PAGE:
Panel to decide on Matthew Prince’s mansion as national interest peaks

“In many ways, this is a conflict between the Park City community and the recent influx of extremely wealthy newcomers...”

PARK CITY, Utah – National and international media outlets have picked up the story of Utah’s richest man, Park City resident Matthew Prince, the mansion he wants to build on Treasure Hill in Old Town and the battle that has been playing out here over whether or not he will be allowed to build it. The billionaire has become known for suing his neighbors for their menacing dogs, using a lobbyist and high-powered lawyers to forge his way through state and local building regulations as well as purchasing a newspaper in Park City, the Park Record.

Don Rogers, Editor of the Park Record, and employed by Prince, wrote in a recent editorial that “Coverage of the house and the feud between the ski town titans has been described with varying degrees of breathless inaccuracy, innuendo and incompleteness by the larger press having fun, Bloomberg the most knowingly adrift. It all has the feel of middle school, entertainment like “Mean Girls.”

Recent national headlines about Matthew Prince’s home include:

Saucy headlines aside this has become a pivotal decision, which many locals have said is about the very bedrock of the Park City community – the struggle between community vs. change – and it will be at the forefront tomorrow when the city’s 3-member appeal panel will decide whether or not Matthew Prince will get his ‘family’ dream home on Treasure Hill.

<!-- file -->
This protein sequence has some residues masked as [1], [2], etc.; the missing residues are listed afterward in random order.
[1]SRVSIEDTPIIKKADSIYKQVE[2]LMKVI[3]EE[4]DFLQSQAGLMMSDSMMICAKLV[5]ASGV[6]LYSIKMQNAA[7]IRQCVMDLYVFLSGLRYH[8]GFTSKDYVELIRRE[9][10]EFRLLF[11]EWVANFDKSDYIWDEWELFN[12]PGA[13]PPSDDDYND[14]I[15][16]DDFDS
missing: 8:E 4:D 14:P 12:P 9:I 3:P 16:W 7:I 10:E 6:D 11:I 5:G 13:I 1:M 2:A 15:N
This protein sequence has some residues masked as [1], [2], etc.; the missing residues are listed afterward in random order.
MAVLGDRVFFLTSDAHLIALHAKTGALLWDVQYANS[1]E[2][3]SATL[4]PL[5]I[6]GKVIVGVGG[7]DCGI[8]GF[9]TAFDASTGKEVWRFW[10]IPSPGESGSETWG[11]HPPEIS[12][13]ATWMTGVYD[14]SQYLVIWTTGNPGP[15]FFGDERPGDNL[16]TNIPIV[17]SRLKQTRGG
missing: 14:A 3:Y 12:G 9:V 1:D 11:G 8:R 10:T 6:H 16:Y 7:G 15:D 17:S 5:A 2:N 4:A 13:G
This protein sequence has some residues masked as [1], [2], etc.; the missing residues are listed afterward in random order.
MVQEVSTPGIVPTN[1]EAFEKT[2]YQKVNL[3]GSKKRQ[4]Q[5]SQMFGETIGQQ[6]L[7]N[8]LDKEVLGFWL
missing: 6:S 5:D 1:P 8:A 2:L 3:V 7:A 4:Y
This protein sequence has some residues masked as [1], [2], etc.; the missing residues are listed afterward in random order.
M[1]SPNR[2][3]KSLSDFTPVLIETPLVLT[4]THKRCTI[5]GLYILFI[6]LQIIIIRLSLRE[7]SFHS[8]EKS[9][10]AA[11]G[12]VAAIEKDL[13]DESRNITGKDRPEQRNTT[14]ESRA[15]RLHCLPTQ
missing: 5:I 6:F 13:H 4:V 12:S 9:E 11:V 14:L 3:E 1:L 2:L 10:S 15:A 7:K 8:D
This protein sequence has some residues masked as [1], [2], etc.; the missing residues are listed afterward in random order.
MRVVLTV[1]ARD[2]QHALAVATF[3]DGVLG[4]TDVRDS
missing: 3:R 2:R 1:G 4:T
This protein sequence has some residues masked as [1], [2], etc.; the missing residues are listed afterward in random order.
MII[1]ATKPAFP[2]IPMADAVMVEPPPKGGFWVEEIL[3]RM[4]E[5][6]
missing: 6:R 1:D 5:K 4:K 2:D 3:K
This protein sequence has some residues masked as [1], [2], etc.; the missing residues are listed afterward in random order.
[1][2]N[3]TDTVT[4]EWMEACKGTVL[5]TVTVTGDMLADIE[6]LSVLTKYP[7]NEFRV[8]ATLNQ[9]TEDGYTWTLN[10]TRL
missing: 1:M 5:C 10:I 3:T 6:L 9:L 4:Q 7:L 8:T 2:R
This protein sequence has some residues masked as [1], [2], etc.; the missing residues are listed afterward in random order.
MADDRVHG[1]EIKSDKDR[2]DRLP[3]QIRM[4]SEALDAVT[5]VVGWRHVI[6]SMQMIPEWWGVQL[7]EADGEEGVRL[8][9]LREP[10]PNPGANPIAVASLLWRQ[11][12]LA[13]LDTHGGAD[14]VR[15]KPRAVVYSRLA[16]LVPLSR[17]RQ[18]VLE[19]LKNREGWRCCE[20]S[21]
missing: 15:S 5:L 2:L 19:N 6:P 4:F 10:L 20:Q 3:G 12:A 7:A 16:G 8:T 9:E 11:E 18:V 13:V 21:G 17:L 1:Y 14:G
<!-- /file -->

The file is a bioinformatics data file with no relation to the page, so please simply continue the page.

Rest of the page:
Neighbors and Parkites, who formally appealed Prince’s 130-foot-long, four-and-a-half-story-high structure, made clear their fear that if Park City, under pressure, grants one set of rules for billionaires and another set for the rest of the community, a perilous precedent would be set.

Tina Lewis, a 50 year Park City resident, who served on City Council and was part of the team that wrote the land management code shared some words of wisdom with the Planning Commission during her opportunity for public comment, during the planning commissions Feb meeting.

Lewis said “You are the stewards of Park City’s fragile Historic District and the visionaries for Park City’s future. You are the protectors of Park City’s international brand that attracts visitors, businesses, organizations, events, and residents from around the globe because of the unique magic of this place. You have been elected or hired or appointed to protect that magic,” Lewis told the Planning Commission,  “You are the gatekeepers. You know, we all live with the consequences of our actions. Park City lives with the consequences of your actions.”

The Planning Commission later voted 4-3, with Sarah Hall, the Park City Planning Commission Board Chair, breaking the deadlock on two votes to conditionally approve the necessary permits for the Prince project.

Susan Fredston-Hermann and her husband Eric Hermann, neighbors of Prince, have faced two civil lawsuits from Prince, in recent weeks following a group of eight, including Hermann and Fredston-Hermann, who have appealed the project.

“In many ways, this is a conflict between the Park City community and the recent influx of extremely wealthy newcomers,” Susan Fredston-Hermann, wrote in an email to TownLift.